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Livestock

Repair damaged swards as early as possible Last year’s wet summer and autumn has left its mark on swards, leaving many grass fields in need of restoration this spring, according to Lincoln-based Oliver Seeds general manager, Rod Bonshor (right). “Having animals and traffic running on soggy, soft fields is never good and, as we come to the end of winter, affected fields are now looking poor,” he said.

“If farmers do nothing, they will suffer from lower yields and quality for grazing and conservation. With some farmers already running out of silage to feed this winter, something has to be done to bolster grass yields.” Damaged, open leys give plants like grass weeds, moss and broad-leaved weeds the chance to take hold. Low lime levels

Frost damaged swards.

and soil nutrient levels add to a sward’s demise. “Tired leys really need invigorating and renovating,” says Mr Bonshor. “Weed grasses may turn green when fertilised, but they are poor utilisers of nitrogen and very low in feed quality.” He urges farmers with problem fields to tackle them as soon as travelling conditions allow. This may be by scarifying or aeration. In cases where compaction is evident deeper soil treatment may be needed to restore a healthy soil structure essential for good root development and growth. Grass fields that have large bare patches of soil showing need overseeding with large seeded, aggressive species that will germinate and grow away quickly. “We have a dedicated overseeding mixture called Typhoon, which has vigorous varieties that are ideal for either surface or slot seeding,” explains Mr Bonshor. “It contains hybrid and tetraploid ryegrasses and also a high proportion of Lofa festulolium, which works well in stressful

Grass fields that have large bare patches of soil showing, need over-seeding with large seeded, aggressive species that will germinate and grow away quickly.

situations. “Measuring and correcting any soil nutrient deficiencies now will also help to get things right at relatively low cost, while ensuring enough forage is grown for the coming year and next winter.” ■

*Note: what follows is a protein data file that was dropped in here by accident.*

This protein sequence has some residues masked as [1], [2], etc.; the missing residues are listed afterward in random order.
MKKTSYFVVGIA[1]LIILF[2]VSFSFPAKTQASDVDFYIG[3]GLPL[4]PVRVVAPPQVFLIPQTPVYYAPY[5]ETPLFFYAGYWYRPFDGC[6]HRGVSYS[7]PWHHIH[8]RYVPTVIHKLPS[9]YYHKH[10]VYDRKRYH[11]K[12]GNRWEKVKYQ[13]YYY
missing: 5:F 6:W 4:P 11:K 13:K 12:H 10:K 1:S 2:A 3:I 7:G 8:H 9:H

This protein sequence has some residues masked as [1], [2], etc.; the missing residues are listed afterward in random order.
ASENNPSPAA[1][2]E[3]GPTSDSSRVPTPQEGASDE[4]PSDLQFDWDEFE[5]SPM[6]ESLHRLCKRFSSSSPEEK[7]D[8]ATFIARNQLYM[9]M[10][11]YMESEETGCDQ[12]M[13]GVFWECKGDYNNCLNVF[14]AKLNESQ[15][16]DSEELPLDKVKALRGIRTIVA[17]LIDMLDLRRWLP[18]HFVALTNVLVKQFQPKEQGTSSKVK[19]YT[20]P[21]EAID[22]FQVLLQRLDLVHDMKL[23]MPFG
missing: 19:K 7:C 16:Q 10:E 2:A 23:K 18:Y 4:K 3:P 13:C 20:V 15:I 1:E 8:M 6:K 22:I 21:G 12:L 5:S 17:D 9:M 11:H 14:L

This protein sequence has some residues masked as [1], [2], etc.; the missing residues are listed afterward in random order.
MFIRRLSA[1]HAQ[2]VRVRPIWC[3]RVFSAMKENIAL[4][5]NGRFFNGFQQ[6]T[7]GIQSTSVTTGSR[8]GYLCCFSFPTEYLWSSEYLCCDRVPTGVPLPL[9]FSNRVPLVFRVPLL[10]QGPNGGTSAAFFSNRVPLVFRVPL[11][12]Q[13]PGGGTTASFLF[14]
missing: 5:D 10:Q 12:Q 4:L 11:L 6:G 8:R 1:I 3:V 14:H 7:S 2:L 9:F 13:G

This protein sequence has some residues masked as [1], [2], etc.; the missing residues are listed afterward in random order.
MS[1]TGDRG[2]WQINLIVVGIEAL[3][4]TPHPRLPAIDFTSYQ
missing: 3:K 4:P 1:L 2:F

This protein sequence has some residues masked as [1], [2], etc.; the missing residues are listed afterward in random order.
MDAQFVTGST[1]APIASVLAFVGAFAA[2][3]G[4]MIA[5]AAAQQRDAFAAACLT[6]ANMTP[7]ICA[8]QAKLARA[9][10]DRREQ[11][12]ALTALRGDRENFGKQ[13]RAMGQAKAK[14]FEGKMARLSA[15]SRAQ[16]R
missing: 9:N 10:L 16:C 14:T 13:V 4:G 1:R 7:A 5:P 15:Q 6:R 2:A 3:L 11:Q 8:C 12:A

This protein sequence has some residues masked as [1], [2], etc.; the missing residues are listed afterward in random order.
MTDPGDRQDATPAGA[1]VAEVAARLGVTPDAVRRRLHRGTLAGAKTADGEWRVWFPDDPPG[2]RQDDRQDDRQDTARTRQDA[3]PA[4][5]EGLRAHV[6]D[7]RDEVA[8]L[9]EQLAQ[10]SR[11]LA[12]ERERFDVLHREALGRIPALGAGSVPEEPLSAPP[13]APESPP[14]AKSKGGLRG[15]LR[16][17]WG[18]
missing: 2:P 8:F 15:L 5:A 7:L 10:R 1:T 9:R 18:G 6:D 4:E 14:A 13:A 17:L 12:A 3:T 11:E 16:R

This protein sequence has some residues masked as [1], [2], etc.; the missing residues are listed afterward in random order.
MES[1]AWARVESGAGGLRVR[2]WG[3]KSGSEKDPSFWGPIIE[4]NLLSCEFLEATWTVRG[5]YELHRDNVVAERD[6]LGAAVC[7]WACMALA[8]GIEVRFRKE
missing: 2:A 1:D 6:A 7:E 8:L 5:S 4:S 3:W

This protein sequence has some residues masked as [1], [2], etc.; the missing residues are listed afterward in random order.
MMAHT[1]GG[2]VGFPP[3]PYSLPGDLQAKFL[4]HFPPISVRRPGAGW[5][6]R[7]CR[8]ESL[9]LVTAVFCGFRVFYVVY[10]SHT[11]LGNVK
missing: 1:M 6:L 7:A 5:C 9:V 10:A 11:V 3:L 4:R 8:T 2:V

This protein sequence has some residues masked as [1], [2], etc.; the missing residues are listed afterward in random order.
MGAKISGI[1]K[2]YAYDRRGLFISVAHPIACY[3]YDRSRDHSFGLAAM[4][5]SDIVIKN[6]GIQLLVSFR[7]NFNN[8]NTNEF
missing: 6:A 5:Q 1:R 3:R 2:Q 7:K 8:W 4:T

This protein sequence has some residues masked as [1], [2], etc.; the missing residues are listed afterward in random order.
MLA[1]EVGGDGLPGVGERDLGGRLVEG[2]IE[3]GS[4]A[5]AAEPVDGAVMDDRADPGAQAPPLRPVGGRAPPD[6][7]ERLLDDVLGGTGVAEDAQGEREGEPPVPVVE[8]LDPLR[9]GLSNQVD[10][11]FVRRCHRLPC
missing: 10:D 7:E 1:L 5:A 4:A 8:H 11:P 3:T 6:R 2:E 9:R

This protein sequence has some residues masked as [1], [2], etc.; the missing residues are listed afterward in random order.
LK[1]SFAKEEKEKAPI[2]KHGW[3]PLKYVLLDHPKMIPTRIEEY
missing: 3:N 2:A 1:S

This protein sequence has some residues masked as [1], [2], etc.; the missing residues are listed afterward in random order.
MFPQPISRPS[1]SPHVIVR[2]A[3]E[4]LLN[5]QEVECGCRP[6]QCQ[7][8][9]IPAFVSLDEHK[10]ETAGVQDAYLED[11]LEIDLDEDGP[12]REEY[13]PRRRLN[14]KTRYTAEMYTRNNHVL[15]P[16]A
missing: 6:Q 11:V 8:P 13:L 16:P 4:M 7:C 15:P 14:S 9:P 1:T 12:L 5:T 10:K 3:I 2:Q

New distributor for eastern counties Major Equipment has appointed Thurlow Nunn Standen (TNS) as the new distributor for its agricultural and grounds maintenance machines in Norfolk, Suffolk and Cambridgeshire. TNS will be responsible for sales, spare parts and service of the full line of Major products including grass toppers, amenity roller mowers, slurry tankers and slurry application systems. This agreement is part of Major’s long term plan to consolidate its UK dealer network to provide better service to customers.

“TNS is a highly experienced and progressive machinery dealership,” said James Cox, area sales manager with Major. “This is an important step in a key geographical area for Major and we are delighted that TNS is on board with us.” TNS sales director Chris Tew said: “We are delighted to have been awarded the Major agency for the eastern counties. The Major product line-up has an excellent reputation and our team is looking forward to representing it in our region.”

Thurlow Nunn Standen is the new distributor for Major Equipment in the eastern counties.

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Farmers Guide February 2018  

Farmers Guide Magazine February 2018 Issue

Farmers Guide February 2018  

Farmers Guide Magazine February 2018 Issue